Evidence for a thoracic crop in the workers of some {Neotropical} {Pheidole} species ({Formicidae}: {Myrmicinae})

The ability of ant colonies to transport, store, and distribute food resources through trophallaxis is a key advantage of social life. Nonetheless, how the structure of the digestive system has adapted across the ant phylogeny to facilitate these abilities is still not well understood. The crop and proventriculus, structures in the ant foregut (stomodeum), have received most attention for their roles in trophallaxis. However, potential roles of the esophagus have not been as well studied. Here, we report for the first time the presence of an auxiliary thoracic crop in Pheidole aberrans and Pheidole deima using X-ray micro-computed tomography and 3D segmentation. Additionally, we describe morphological modifications involving the endo- and exoskeleton that are associated with the presence of the thoracic crop. Our results indicate that the presence of a thoracic crop in major workers suggests their potential role as repletes or live food reservoirs, expanding the possibilities of tasks assumed by these individuals in the colony. Our contribution emphasizes the utility of combining data from external and internal morphology to better understand functional and behavioral mechanisms.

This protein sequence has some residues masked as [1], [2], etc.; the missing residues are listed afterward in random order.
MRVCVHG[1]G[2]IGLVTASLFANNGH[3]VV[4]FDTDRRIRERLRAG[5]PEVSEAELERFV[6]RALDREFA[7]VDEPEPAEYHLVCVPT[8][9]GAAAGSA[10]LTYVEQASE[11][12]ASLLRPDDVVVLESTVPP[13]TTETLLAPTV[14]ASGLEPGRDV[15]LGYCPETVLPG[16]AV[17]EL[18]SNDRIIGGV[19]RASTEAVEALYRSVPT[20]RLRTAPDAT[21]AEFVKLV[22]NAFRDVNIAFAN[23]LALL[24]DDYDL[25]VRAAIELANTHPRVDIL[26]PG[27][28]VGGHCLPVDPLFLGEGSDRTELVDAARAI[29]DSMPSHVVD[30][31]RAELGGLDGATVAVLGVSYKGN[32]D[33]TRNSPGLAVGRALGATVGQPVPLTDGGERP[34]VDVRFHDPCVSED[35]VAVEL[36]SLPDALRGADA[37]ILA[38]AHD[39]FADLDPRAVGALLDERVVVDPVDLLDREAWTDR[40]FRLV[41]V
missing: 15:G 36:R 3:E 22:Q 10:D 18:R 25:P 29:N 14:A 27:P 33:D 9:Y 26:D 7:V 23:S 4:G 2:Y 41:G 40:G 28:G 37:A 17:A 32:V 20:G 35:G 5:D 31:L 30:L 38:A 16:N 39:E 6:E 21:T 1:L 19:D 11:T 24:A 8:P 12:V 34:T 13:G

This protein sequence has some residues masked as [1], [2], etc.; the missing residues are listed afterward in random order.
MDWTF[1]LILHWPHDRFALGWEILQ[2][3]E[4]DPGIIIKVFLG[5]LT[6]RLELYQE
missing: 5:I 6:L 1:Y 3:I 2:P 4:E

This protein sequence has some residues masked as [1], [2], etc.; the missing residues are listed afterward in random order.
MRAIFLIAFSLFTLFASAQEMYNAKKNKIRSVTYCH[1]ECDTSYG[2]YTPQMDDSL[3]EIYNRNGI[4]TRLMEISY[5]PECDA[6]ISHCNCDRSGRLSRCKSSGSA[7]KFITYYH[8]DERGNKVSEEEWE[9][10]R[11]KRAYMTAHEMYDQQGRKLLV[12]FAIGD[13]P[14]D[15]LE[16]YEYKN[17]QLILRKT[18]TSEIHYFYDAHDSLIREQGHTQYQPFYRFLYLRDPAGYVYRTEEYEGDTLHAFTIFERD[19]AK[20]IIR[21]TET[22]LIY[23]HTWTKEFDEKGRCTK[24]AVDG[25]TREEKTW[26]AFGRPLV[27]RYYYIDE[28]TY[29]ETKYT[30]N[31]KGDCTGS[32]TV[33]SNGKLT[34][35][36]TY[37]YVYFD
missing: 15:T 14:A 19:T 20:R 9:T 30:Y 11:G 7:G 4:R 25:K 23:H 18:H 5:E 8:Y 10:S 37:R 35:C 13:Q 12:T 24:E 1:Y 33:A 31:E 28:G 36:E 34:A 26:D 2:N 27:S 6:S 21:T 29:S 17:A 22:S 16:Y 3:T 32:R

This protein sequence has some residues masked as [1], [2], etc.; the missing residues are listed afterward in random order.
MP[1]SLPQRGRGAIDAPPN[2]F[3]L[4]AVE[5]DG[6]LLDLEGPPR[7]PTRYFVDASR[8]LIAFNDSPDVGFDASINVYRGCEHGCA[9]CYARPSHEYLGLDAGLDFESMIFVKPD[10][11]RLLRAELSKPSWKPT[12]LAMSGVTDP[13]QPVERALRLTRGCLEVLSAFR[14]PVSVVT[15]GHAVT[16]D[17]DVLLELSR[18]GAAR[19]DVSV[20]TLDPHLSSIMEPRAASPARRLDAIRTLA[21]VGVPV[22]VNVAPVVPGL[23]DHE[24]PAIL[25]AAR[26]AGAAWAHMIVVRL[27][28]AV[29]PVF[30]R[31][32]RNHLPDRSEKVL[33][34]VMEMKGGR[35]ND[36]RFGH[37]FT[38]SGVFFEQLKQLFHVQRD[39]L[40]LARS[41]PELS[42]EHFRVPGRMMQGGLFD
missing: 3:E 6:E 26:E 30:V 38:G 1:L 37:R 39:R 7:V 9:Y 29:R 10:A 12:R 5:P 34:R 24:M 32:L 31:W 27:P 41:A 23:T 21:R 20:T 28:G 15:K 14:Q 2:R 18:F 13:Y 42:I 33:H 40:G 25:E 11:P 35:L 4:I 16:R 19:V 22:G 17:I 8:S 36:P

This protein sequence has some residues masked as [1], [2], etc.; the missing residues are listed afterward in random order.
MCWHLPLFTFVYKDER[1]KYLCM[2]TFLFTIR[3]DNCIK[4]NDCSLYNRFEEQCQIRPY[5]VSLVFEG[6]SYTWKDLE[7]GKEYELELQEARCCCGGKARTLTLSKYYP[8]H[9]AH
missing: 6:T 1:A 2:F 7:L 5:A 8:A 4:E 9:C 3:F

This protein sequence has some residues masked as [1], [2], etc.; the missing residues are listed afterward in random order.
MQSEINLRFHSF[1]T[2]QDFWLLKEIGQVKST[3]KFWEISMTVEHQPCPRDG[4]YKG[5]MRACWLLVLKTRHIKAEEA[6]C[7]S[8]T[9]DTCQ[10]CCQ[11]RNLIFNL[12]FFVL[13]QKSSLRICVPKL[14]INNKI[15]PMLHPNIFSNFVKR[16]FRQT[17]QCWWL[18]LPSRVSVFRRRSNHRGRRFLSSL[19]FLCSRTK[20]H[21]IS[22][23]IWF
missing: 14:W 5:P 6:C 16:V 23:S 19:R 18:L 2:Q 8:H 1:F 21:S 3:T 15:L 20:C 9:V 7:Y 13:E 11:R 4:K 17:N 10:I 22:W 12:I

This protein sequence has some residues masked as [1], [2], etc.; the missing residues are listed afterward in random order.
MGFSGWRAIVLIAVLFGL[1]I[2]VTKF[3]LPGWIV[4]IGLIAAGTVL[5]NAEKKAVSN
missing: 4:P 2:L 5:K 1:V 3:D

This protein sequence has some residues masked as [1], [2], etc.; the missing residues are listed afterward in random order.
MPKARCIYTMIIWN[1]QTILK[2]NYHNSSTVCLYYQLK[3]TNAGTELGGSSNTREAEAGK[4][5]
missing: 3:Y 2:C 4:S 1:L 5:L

Evidence for a thoracic crop in the workers of some {Neotropical} {Pheidole} species ({Formicidae}: {Myrmicinae})
Publication Type
Journal Article
Year of Publication
Arthropod Structure & Development
Date Published
Submitted on 26 October 2021